*A recent update from Tim states that “the green keeper is now……..me! I do one day a week, usually Fridays with one other member. It does not pay much but keeps me in beer!”
Tim’s tips on local digs:
“Accommodation is limited in Hawarden apart from some very basic cabins at the back of our local pub. (A great meeting place on a Saturday afternoon for local golfers). I also have a Dutch couple of friends (Rein and Gertuud) who run a home stay operation just out of Hawarden. Their place is called ‘The Dutch Station.’ They’re a nice couple and have ‘Dutch golf’ which is fun to play. It’s a bit like pitch and putt but the clubs are sticks with a clog on the end and the balls are about the size of tennis balls. Fun and games only 3 minutes from the golf course too. Their web site is www.thedutchstation.com.
“There’s also ‘Tulloch Glas,’ a two-unit motel in a small place just 8kms from Hawarden. The phone number is (03)3144931 and the place name is Waikari – the terminus of the Weka Pass Railway.”
WEKA PASS RAILWAY
Like many other railway lines destined for dereliction around the world, a group of dedicated volunteers have preserved the Weka Pass Railway as part of New Zealand’s rail heritage. Restored locos, cars, coaches and track have recreated a unique treat for passengers – a train ride that takes them back to a long-ago time through the picturesque Weka Pass.
In the early 1880′s many men worked tirelessly to move tons of clay and limestone by hand to excavate all the cuttings and construct large embankments. Amazingly the Pass was completed in just over two years.
During our planned visit to the South Island this year my husband and I will ride the historic Weka Pass Railway along its 12.8 km scenic line. As a steam train buff, Geoff hopes rather than ride the vintage diesel-electric, we’ll once again enjoy the chuff, chuff, chuff of a vintage coal-fired steam locomotive – the 1909-built “A” Class “Pacific” number 428 – the only one of it’s type still operational..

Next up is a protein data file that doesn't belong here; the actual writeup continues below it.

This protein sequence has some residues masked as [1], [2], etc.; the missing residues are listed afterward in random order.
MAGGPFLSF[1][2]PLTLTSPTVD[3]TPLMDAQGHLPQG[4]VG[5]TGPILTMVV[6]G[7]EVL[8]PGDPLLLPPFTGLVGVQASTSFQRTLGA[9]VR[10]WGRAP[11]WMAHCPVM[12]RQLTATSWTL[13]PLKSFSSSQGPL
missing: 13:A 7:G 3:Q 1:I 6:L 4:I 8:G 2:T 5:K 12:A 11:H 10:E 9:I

From Waipara the loco will puff contentedly through gently sloping farmland passing a large irrigation reservoir alongside row upon row of thirsty vineyards. When #428 begins to strain along winding track leading into high country the crew will raise full steam to climb grades as steep as 1:50 (2%).
In the heart of the Pass we’ll look for Frog Rock and Seal Rock, limestone rocks affected by constant weathering. And because these lands were once under the sea, perhaps we’ll see marine fossils and shells imbedded in the cutting walls. Then at Waikari the loco will turn around for the return trip to Waipara – No runaway trains on the down grade please!
Other interesting destinations: The Star & Garter Pub, the Historic Hurunui Hotel and Pub overlooking the rushing Hurunui River and the Canterbury House Winery which is now known as “The Mud House.” It still has a restaurant and makes wine but under “The Mud House” label. So there you are – a comprehensive rundown on touring the Harwarden to Hamner Springs area. And thanks again, Tim for taking time out from fishing!